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Zimmerman v. Crothall

Court of Chancery of Delaware, New Castle

January 23, 2014

Zimmerman
v.
Crothall, et al.

Submitted: December 11, 2013

Evan O. Williford, Esq. The Williford Firm LLC David J. Margules, Esq. Bouchard Margules & Friedlander, P.A.

Richard A. Barkasy, Esq. Schnader Harrison Segal & Lewis LLP Mr. Robert Zimmerman.

Dear Counsel and Mr. Zimmerman:

Before me is Defendants' Motion for Stay of Judgment Pending Appeal ("Defendants' Motion")[1] seeking to stay the aspect of the October 15, 2013 Final Order that compels Adhezion to pay $300, 000 in attorneys' fees and expenses to Plaintiff's counsel, The Williford Firm ("TWF"), now Intervenor (the "Fee Award" or the "Judgment"). In addition, Defendants request that this Court waive the requirement that they post a supersedeas bond, or, alternatively, that the Court reduce the amount of the bond required to an amount less than the amount of the Judgment. For the reasons set forth below, I deny Defendants' Motion in its entirety.

I. ANALYSIS

Court of Chancery Rule 62(d) provides that "[s]tays pending appeal and stay and cost bonds shall be governed by article IV, § 24 of the Constitution of the State of Delaware and by the Rules of the Supreme Court."[2] Article IV, § 24 of the Constitution states, "an appeal or writ shall be no stay of proceedings in the court below unless the appellant or plaintiff in error shall give sufficient security to be approved by the court below."[3] The applicable Delaware Supreme Court Rules are Rule 32(a) and Rule 32(c). Under Rule 32(a), "[a] motion for stay must be filed in the trial court in the first instance. . . . A stay or an injunction pending appeal may be granted or denied in the discretion of the trial court."[4] In addition, Rule 32(a) provides that the trial court may impose "such terms and conditions . . . as may appear appropriate in the circumstances."[5] On the other hand, Rule 32(c) states that "[a] stay or injunction pending appeal shall be granted upon filing and approval of sufficient security."[6] This bonding requirement, known as a supersedeas bond, is triggered where, as here, "an appellant seeks a stay of the trial court's power to enforce or to permit execution on the judgment or decree which has been appealed."[7]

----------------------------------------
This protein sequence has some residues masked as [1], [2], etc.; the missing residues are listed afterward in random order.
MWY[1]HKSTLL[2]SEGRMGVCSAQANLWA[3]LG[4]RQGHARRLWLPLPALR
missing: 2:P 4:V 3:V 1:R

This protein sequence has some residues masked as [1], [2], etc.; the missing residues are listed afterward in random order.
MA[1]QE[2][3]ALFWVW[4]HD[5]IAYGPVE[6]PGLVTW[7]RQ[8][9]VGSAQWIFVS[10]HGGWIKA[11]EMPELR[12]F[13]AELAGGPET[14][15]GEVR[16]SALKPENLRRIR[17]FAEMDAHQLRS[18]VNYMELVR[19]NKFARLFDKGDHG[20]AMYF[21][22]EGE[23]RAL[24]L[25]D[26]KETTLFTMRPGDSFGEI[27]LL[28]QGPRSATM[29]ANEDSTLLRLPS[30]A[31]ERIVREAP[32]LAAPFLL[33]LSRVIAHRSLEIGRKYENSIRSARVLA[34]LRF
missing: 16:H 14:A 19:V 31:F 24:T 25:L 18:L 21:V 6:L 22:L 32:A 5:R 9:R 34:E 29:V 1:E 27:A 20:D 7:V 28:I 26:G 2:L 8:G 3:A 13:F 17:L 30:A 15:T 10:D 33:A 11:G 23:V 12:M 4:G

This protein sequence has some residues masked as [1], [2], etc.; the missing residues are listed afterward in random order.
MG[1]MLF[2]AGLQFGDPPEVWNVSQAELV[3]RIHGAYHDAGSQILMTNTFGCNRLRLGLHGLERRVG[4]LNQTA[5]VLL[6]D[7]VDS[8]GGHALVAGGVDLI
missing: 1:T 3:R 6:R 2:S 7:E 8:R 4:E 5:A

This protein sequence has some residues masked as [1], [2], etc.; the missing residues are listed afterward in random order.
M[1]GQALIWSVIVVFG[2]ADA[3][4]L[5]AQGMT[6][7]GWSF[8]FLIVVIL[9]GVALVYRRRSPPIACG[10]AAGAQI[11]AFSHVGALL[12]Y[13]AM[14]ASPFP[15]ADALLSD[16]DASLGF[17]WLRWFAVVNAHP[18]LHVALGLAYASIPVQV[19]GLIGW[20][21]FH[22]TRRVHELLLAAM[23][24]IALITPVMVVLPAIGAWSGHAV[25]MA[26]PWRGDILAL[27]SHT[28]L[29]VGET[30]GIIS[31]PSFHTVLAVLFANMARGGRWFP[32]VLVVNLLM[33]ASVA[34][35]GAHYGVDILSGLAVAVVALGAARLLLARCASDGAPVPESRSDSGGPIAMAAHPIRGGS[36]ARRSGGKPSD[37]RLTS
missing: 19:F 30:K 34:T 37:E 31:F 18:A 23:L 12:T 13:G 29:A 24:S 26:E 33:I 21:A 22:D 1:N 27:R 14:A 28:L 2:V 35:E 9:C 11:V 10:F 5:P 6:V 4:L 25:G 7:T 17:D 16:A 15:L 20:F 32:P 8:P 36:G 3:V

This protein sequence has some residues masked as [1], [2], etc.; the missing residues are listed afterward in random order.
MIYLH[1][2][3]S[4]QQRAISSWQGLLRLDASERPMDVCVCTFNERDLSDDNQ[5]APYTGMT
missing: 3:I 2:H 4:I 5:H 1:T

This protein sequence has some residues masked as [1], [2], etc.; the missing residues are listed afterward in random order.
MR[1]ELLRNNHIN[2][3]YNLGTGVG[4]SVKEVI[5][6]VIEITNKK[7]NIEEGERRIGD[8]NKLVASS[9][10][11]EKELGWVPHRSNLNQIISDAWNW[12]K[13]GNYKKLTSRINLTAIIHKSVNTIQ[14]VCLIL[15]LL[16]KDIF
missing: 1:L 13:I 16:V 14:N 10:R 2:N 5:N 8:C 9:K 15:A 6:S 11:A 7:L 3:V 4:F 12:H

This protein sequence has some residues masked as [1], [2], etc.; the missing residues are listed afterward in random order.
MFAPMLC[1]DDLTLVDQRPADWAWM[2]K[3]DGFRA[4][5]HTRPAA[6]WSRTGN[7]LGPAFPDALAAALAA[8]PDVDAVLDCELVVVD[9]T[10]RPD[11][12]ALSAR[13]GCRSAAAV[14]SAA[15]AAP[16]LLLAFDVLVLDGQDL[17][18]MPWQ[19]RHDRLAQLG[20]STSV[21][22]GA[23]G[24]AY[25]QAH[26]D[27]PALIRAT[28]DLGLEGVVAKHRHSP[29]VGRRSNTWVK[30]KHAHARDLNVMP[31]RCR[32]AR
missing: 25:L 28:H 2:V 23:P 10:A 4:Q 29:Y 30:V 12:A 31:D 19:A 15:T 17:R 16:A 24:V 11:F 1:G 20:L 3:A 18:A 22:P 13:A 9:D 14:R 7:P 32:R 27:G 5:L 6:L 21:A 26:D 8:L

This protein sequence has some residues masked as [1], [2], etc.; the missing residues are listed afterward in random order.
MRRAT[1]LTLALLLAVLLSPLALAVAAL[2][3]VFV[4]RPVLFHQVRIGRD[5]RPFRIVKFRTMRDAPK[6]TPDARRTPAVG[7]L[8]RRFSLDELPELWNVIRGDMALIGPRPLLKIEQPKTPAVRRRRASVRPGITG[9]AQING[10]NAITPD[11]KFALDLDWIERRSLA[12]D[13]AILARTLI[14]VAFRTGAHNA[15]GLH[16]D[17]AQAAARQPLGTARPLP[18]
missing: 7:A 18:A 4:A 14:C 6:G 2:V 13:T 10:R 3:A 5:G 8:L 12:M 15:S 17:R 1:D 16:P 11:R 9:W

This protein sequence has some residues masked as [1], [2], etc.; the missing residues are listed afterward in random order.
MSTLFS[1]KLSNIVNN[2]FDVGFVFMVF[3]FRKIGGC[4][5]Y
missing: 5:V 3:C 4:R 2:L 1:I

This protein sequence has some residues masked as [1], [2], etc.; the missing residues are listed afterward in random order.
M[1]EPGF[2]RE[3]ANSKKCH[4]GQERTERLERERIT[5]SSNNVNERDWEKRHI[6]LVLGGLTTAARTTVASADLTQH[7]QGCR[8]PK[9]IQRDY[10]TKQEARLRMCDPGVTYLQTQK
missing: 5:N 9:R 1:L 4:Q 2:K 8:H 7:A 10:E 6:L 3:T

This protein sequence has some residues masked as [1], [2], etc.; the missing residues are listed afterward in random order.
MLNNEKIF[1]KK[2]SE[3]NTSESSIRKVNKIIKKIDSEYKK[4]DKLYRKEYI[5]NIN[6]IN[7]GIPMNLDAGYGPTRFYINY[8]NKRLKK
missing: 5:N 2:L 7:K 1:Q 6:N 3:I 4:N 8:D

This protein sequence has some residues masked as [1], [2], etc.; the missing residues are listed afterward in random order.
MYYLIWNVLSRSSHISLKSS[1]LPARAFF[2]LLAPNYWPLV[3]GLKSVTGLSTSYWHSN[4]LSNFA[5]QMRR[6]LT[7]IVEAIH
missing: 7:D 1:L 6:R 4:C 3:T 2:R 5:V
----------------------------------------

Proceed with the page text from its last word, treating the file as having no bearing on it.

Defendants contend that this Court "has the discretion to waive the requirement of a supersedeas bond in appropriate circumstances" and then enter a stay of execution of the Judgment. I question whether the trial court has such broad discretion, but even if it did, the circumstances of this case do not support waiving the bond requirement.

Historically, as a bright-line rule, courts in this state required appellants seeking to stay the execution of a judgment to post a supersedeas bond in an amount equal to the judgment.[8] At the time of the decision in Blackwell, the governing Supreme Court Rule was Rule 22(4)(b), which provided that: